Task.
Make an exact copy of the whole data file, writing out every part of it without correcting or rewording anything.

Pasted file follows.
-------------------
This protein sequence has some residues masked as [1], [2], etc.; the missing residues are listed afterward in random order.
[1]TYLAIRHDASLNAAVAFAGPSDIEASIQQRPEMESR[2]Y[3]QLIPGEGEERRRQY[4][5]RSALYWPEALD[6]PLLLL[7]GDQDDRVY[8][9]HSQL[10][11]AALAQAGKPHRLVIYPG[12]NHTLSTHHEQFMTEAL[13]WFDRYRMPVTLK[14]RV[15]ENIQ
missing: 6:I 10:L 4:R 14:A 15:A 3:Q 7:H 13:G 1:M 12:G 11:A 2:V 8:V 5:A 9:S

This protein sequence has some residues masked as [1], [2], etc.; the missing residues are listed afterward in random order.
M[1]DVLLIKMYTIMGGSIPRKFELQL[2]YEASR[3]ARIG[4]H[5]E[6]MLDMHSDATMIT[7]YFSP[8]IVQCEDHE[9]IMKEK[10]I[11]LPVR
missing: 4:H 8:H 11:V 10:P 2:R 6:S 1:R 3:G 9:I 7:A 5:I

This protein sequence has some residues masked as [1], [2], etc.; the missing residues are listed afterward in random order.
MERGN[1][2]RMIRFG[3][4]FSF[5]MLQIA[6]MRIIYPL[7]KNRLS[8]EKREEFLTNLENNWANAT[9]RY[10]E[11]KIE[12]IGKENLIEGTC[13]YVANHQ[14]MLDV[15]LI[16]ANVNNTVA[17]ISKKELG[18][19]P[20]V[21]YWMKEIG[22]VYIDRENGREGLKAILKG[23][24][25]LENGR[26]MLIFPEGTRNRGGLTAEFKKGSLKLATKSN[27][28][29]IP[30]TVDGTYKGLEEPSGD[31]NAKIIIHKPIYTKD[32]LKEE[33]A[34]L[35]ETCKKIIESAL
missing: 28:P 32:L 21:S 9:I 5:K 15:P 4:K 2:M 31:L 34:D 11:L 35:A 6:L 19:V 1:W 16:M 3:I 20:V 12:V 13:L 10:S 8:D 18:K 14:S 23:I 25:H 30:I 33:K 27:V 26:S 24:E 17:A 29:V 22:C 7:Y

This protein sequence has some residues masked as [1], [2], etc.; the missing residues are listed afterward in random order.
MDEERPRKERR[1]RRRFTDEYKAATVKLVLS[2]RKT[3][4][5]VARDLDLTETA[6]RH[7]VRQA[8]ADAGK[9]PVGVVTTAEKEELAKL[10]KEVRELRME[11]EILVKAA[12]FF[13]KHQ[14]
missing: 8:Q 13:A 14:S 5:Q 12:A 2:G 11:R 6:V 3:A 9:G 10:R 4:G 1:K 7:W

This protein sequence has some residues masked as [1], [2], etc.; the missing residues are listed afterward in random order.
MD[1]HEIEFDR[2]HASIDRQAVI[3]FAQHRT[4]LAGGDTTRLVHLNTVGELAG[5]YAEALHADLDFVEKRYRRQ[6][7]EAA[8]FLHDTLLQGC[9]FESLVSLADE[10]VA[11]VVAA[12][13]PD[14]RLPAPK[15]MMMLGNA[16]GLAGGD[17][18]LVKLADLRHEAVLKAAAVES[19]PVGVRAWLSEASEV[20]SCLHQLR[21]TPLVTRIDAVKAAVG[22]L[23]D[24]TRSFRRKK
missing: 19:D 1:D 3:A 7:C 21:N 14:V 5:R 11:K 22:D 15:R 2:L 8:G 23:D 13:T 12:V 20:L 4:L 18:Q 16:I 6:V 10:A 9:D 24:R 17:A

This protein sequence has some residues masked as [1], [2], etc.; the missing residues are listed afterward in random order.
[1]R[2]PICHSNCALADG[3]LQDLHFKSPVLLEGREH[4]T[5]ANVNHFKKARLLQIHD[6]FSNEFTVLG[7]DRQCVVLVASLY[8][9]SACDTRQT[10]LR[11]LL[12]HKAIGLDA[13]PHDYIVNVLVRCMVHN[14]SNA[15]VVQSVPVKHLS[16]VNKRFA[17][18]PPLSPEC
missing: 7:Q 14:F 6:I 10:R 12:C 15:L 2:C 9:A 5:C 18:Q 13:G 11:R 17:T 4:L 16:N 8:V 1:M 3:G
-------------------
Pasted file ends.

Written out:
This protein sequence has some residues masked as [1], [2], etc.; the missing residues are listed afterward in random order.
[1]TYLAIRHDASLNAAVAFAGPSDIEASIQQRPEMESR[2]Y[3]QLIPGEGEERRRQY[4][5]RSALYWPEALD[6]PLLLL[7]GDQDDRVY[8][9]HSQL[10][11]AALAQAGKPHRLVIYPG[12]NHTLSTHHEQFMTEAL[13]WFDRYRMPVTLK[14]RV[15]ENIQ
missing: 6:I 10:L 4:R 14:A 15:A 3:Q 7:H 13:G 1:M 12:G 11:A 2:V 8:V 5:A 9:S

This protein sequence has some residues masked as [1], [2], etc.; the missing residues are listed afterward in random order.
M[1]DVLLIKMYTIMGGSIPRKFELQL[2]YEASR[3]ARIG[4]H[5]E[6]MLDMHSDATMIT[7]YFSP[8]IVQCEDHE[9]IMKEK[10]I[11]LPVR
missing: 4:H 8:H 11:V 10:P 2:R 6:S 1:R 3:G 9:I 7:A 5:I

This protein sequence has some residues masked as [1], [2], etc.; the missing residues are listed afterward in random order.
MERGN[1][2]RMIRFG[3][4]FSF[5]MLQIA[6]MRIIYPL[7]KNRLS[8]EKREEFLTNLENNWANAT[9]RY[10]E[11]KIE[12]IGKENLIEGTC[13]YVANHQ[14]MLDV[15]LI[16]ANVNNTVA[17]ISKKELG[18][19]P[20]V[21]YWMKEIG[22]VYIDRENGREGLKAILKG[23][24][25]LENGR[26]MLIFPEGTRNRGGLTAEFKKGSLKLATKSN[27][28][29]IP[30]TVDGTYKGLEEPSGD[31]NAKIIIHKPIYTKD[32]LKEE[33]A[34]L[35]ETCKKIIESAL
missing: 28:P 32:L 21:S 9:I 5:K 15:P 4:K 2:M 31:L 34:D 11:L 35:A 6:L 19:V 1:W 16:M 3:I 20:V 12:V 13:L 10:S 8:D 18:K 14:S 23:I 25:H 30:I 33:K 27:V 26:S 24:E 17:A 29:V 22:C 7:Y

This protein sequence has some residues masked as [1], [2], etc.; the missing residues are listed afterward in random order.
MDEERPRKERR[1]RRRFTDEYKAATVKLVLS[2]RKT[3][4][5]VARDLDLTETA[6]RH[7]VRQA[8]ADAGK[9]PVGVVTTAEKEELAKL[10]KEVRELRME[11]EILVKAA[12]FF[13]KHQ[14]
missing: 8:Q 13:A 14:S 5:Q 12:A 2:G 11:R 6:V 3:A 9:G 10:R 4:G 1:K 7:W

This protein sequence has some residues masked as [1], [2], etc.; the missing residues are listed afterward in random order.
MD[1]HEIEFDR[2]HASIDRQAVI[3]FAQHRT[4]LAGGDTTRLVHLNTVGELAG[5]YAEALHADLDFVEKRYRRQ[6][7]EAA[8]FLHDTLLQGC[9]FESLVSLADE[10]VA[11]VVAA[12][13]PD[14]RLPAPK[15]MMMLGNA[16]GLAGGD[17][18]LVKLADLRHEAVLKAAAVES[19]PVGVRAWLSEASEV[20]SCLHQLR[21]TPLVTRIDAVKAAVG[22]L[23]D[24]TRSFRRKK
missing: 19:D 1:D 3:A 7:C 21:N 14:V 5:R 11:K 22:D 15:R 2:L 8:G 23:D 13:T 12:V 20:L 4:L 18:Q 16:I 6:V 10:A 9:D 24:R 17:A

This protein sequence has some residues masked as [1], [2], etc.; the missing residues are listed afterward in random order.
[1]R[2]PICHSNCALADG[3]LQDLHFKSPVLLEGREH[4]T[5]ANVNHFKKARLLQIHD[6]FSNEFTVLG[7]DRQCVVLVASLY[8][9]SACDTRQT[10]LR[11]LL[12]HKAIGLDA[13]PHDYIVNVLVRCMVHN[14]SNA[15]VVQSVPVKHLS[16]VNKRFA[17][18]PPLSPEC
missing: 7:Q 14:F 6:I 10:R 12:C 15:L 2:C 9:A 5:C 18:Q 13:G 11:R 17:T 4:L 16:N 8:V 1:M 3:G